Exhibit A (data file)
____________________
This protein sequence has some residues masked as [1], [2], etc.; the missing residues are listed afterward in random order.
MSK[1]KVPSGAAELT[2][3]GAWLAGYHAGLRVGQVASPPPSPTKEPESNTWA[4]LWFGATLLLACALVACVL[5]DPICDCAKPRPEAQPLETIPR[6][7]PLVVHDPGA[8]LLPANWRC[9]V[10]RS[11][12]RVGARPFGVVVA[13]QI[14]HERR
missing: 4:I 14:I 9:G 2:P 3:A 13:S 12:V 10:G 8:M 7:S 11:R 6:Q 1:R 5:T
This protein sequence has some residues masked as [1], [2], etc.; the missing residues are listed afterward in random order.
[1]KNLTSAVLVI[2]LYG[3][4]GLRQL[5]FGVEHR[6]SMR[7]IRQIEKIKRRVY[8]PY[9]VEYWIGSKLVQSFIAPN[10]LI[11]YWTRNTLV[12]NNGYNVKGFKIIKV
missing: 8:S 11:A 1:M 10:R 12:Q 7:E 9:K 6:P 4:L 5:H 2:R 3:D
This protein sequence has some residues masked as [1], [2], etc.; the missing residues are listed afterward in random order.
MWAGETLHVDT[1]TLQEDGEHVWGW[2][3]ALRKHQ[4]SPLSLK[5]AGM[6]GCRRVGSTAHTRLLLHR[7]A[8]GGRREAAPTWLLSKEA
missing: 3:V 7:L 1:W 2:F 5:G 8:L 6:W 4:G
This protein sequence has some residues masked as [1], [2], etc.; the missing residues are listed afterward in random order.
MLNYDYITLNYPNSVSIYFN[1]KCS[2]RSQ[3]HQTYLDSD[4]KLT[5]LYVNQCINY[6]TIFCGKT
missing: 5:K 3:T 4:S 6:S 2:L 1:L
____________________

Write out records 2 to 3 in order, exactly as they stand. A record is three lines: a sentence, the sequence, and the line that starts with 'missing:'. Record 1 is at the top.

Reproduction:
This protein sequence has some residues masked as [1], [2], etc.; the missing residues are listed afterward in random order.
[1]KNLTSAVLVI[2]LYG[3][4]GLRQL[5]FGVEHR[6]SMR[7]IRQIEKIKRRVY[8]PY[9]VEYWIGSKLVQSFIAPN[10]LI[11]YWTRNTLV[12]NNGYNVKGFKIIKV
missing: 8:S 11:A 1:M 10:R 12:Q 7:E 9:K 6:P 4:L 5:H 2:R 3:D
This protein sequence has some residues masked as [1], [2], etc.; the missing residues are listed afterward in random order.
MWAGETLHVDT[1]TLQEDGEHVWGW[2][3]ALRKHQ[4]SPLSLK[5]AGM[6]GCRRVGSTAHTRLLLHR[7]A[8]GGRREAAPTWLLSKEA
missing: 3:V 7:L 1:W 2:F 5:G 8:L 6:W 4:G